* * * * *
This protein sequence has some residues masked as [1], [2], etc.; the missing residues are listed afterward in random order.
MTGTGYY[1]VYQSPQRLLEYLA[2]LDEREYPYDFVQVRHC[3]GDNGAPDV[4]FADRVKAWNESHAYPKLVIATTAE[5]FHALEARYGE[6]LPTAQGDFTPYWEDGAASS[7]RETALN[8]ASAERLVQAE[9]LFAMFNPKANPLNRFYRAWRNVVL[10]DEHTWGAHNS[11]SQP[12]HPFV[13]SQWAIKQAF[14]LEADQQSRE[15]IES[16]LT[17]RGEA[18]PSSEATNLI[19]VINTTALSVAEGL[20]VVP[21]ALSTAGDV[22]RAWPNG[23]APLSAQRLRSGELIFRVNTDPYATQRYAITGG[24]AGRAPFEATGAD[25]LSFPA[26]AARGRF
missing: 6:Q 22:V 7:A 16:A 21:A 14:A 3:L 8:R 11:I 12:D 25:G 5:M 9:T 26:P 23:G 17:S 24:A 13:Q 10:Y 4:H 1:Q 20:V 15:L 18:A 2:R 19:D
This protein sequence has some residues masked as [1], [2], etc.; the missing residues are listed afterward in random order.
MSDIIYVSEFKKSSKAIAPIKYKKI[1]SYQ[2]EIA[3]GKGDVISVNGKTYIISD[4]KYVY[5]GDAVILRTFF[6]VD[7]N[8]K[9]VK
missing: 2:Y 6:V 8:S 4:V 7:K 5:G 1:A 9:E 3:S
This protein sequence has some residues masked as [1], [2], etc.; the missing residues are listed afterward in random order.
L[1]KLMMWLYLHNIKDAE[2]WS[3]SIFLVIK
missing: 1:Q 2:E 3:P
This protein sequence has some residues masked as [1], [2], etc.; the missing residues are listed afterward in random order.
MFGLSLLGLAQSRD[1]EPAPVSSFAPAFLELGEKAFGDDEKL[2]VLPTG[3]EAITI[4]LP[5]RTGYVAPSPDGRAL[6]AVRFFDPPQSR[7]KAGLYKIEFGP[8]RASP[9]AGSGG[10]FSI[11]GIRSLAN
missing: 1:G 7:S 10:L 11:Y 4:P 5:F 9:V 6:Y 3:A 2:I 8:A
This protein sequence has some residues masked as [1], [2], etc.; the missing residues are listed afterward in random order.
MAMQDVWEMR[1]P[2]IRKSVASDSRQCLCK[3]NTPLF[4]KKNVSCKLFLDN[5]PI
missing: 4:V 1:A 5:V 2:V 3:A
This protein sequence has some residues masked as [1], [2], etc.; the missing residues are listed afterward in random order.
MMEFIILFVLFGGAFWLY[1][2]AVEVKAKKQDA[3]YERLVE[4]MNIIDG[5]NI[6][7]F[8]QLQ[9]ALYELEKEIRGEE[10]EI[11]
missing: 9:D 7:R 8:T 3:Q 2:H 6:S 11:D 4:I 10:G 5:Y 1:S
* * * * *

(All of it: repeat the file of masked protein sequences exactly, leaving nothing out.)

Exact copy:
This protein sequence has some residues masked as [1], [2], etc.; the missing residues are listed afterward in random order.
MTGTGYY[1]VYQSPQRLLEYLA[2]LDEREYPYDFVQVRHC[3]GDNGAPDV[4]FADRVKAWNESHAYPKLVIATTAE[5]FHALEARYGE[6]LPTAQGDFTPYWEDGAASS[7]RETALN[8]ASAERLVQAE[9]LFAMFNPKANPLNRFYRAWRNVVL[10]DEHTWGAHNS[11]SQP[12]HPFV[13]SQWAIKQAF[14]LEADQQSRE[15]IES[16]LT[17]RGEA[18]PSSEATNLI[19]VINTTALSVAEGL[20]VVP[21]ALSTAGDV[22]RAWPNG[23]APLSAQRLRSGELIFRVNTDPYATQRYAITGG[24]AGRAPFEATGAD[25]LSFPA[26]AARGRF
missing: 6:Q 22:V 7:A 16:A 21:A 14:A 3:L 8:R 11:I 12:D 25:G 5:M 9:T 26:P 23:G 17:S 24:A 13:Q 10:Y 4:H 1:Q 20:V 15:L 18:A 2:R 19:D
This protein sequence has some residues masked as [1], [2], etc.; the missing residues are listed afterward in random order.
MSDIIYVSEFKKSSKAIAPIKYKKI[1]SYQ[2]EIA[3]GKGDVISVNGKTYIISD[4]KYVY[5]GDAVILRTFF[6]VD[7]N[8]K[9]VK
missing: 2:Y 6:V 8:S 4:V 7:K 5:G 1:A 9:E 3:S
This protein sequence has some residues masked as [1], [2], etc.; the missing residues are listed afterward in random order.
L[1]KLMMWLYLHNIKDAE[2]WS[3]SIFLVIK
missing: 1:Q 2:E 3:P
This protein sequence has some residues masked as [1], [2], etc.; the missing residues are listed afterward in random order.
MFGLSLLGLAQSRD[1]EPAPVSSFAPAFLELGEKAFGDDEKL[2]VLPTG[3]EAITI[4]LP[5]RTGYVAPSPDGRAL[6]AVRFFDPPQSR[7]KAGLYKIEFGP[8]RASP[9]AGSGG[10]FSI[11]GIRSLAN
missing: 1:G 7:S 10:L 11:Y 4:P 5:F 9:V 6:Y 3:A 2:I 8:A
This protein sequence has some residues masked as [1], [2], etc.; the missing residues are listed afterward in random order.
MAMQDVWEMR[1]P[2]IRKSVASDSRQCLCK[3]NTPLF[4]KKNVSCKLFLDN[5]PI
missing: 4:V 1:A 5:V 2:V 3:A
This protein sequence has some residues masked as [1], [2], etc.; the missing residues are listed afterward in random order.
MMEFIILFVLFGGAFWLY[1][2]AVEVKAKKQDA[3]YERLVE[4]MNIIDG[5]NI[6][7]F[8]QLQ[9]ALYELEKEIRGEE[10]EI[11]
missing: 9:D 7:R 8:T 3:Q 2:H 6:S 11:D 4:I 10:G 5:Y 1:S